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Mieten-Explosion wegen Grundsteuerreform
Der Eigentümerverband Haus & Grund warnt vor erheblichen Belastungen für Hausbesitzer und Mieter durch die geplante Grundsteuerreform und fordert die Bundesregierung auf, die Reform zu stoppen.
Wie FOCUS berichtet, hat der Verband für 500 Immobilien in verschiedenen Städten die Grundsteuer nach der neuen Formel berechnet und eine Erhöhung um durchschnittlich das 30-fache ermittelt. In Einzelfällen müssten Eigentümer sogar eine Erhöhung um das 50-fache des jetzigen Betrags hinnehmen.
Der Präsident von Haus & Grund, Kai Warnecke, forderte angesichts der Berechnungen gegenüber FOCUS, die neue Bundesregierung müsse „die Pläne der Länder stoppen. Der Staat darf die Kosten des Wohnens nicht weiter in die Höhe treiben.“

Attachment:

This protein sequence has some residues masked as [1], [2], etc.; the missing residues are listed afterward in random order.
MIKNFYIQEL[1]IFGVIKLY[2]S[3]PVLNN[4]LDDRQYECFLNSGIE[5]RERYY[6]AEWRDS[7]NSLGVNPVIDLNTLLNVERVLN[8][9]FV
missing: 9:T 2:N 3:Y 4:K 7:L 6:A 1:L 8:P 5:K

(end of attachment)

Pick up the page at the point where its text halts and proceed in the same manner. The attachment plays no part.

If I would own real estate in London, or even live there, I would sell everything immediately and leave.
London is destined to be destroyed during WW3 and during the ‘3 Days of Darkness’.
Also I would not want to live there after the coming financial collapse and civil war.
A UK co-living company has announced that it will begin accepting down payments made in bitcoin, according to CoinTelegraph, making it that much easier for traders hooked on effortless, outstanding returns to speculate in another bubble-prone market: UK housing.
Co-living pioneer The Collective announced the decision on Tuesday, saying it’s the first developer that will accept payments in cryptocurrency. The company added that it’s exploring how to accept rental payments in bitcoin, which it hopes to implement later in the year. It said that its decision to accept bitcoin was related to demand from international clients.
The company has pledged to perform a “spot conversion” of users’ deposits – a fancy way of saying it intends to hedge its position – so that it bears any financial risk while holding the deposit.